I went to Phoenix this past weekend to see Wrestlemania, and on my way to the show, I ran into a father and his 9-year-old son visiting from Mexico. We naturally began talking about wrestling, and a wrestler named Umaga came up. I'd just visited a local restaurant owned by a former wrestler he used to be associated with.
The father asked me if Umaga was still wrestling. I paused, trying to think of how to delicately tell him the answer, particularly with the boy there. I explained to the father that Umaga had passed away last year, at 36 years old.
The boy overheard and exclaimed, "Umaga died?! They killed him? When's he coming back?"
I awkwardly explained that, no, they didn't kill him, and no, he's really not coming back. I tried to think of how to explain that he'd had a heart attack after mixing prescription medication. However, the father and son were already off on a related conversation.
"He's dead? So he's never coming back?"
"That's right. Everybody dies."
The boy paused, looking thoughtful.
"Everybody dies? Even the wrestlers?"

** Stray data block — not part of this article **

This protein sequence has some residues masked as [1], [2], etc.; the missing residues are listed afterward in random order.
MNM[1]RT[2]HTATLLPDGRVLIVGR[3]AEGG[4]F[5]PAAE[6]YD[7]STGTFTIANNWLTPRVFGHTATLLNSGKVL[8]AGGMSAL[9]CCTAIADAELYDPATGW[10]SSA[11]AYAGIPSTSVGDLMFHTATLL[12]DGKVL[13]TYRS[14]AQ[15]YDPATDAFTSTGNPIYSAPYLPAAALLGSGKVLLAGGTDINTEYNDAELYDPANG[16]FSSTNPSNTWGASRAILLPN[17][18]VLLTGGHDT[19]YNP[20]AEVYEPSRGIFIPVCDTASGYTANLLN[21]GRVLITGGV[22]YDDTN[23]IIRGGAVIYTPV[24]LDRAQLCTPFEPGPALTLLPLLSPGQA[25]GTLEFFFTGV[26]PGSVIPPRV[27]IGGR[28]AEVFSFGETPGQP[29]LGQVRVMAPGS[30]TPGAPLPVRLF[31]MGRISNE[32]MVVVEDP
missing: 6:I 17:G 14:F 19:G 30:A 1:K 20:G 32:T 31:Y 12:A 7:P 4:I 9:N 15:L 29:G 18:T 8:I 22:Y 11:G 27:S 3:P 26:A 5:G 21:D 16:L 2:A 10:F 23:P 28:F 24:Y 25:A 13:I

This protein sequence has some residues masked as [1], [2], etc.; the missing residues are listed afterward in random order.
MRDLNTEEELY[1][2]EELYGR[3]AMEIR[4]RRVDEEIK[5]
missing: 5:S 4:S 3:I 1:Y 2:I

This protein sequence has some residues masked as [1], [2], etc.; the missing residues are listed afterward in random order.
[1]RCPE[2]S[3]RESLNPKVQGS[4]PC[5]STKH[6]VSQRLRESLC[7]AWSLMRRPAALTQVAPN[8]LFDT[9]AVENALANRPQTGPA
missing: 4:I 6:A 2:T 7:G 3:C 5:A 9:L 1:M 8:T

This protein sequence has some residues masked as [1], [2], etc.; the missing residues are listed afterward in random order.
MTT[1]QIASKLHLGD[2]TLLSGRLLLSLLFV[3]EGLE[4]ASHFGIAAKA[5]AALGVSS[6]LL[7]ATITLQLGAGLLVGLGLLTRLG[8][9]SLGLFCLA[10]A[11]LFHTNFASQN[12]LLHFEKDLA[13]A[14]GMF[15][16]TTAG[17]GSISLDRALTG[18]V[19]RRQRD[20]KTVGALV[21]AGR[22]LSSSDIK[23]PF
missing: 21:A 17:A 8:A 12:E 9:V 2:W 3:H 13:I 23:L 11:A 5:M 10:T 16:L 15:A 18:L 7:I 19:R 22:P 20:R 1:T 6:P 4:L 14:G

"Even the wrestlers."
The boy tried processing this information his father had given him, with the cartoon world of wrestling getting a little too real. His dad turned to me, smiled and said, "Well they're all millionaires, so they're probably going to Hell!" and laughed.
Death's always a tough topic. Wrestling has seen more than its share, with the effects of drugs, both recreational and steroids, leading to a series of tragedies outpacing other sports and entertainment.
It made me think about my 6-year-old little brother and all the things he hasn't had to deal with yet, and what I'd tell a child of my own. There's always going to be tragedy, and there's never an easy way to deal with it.
(Photo: Umaga attends the press conference held by WWE to announce details of Wrestlemania 23 at Trump Tower on March 28, 2007 in New York City. Photo by Bryan Bedder/Getty Images)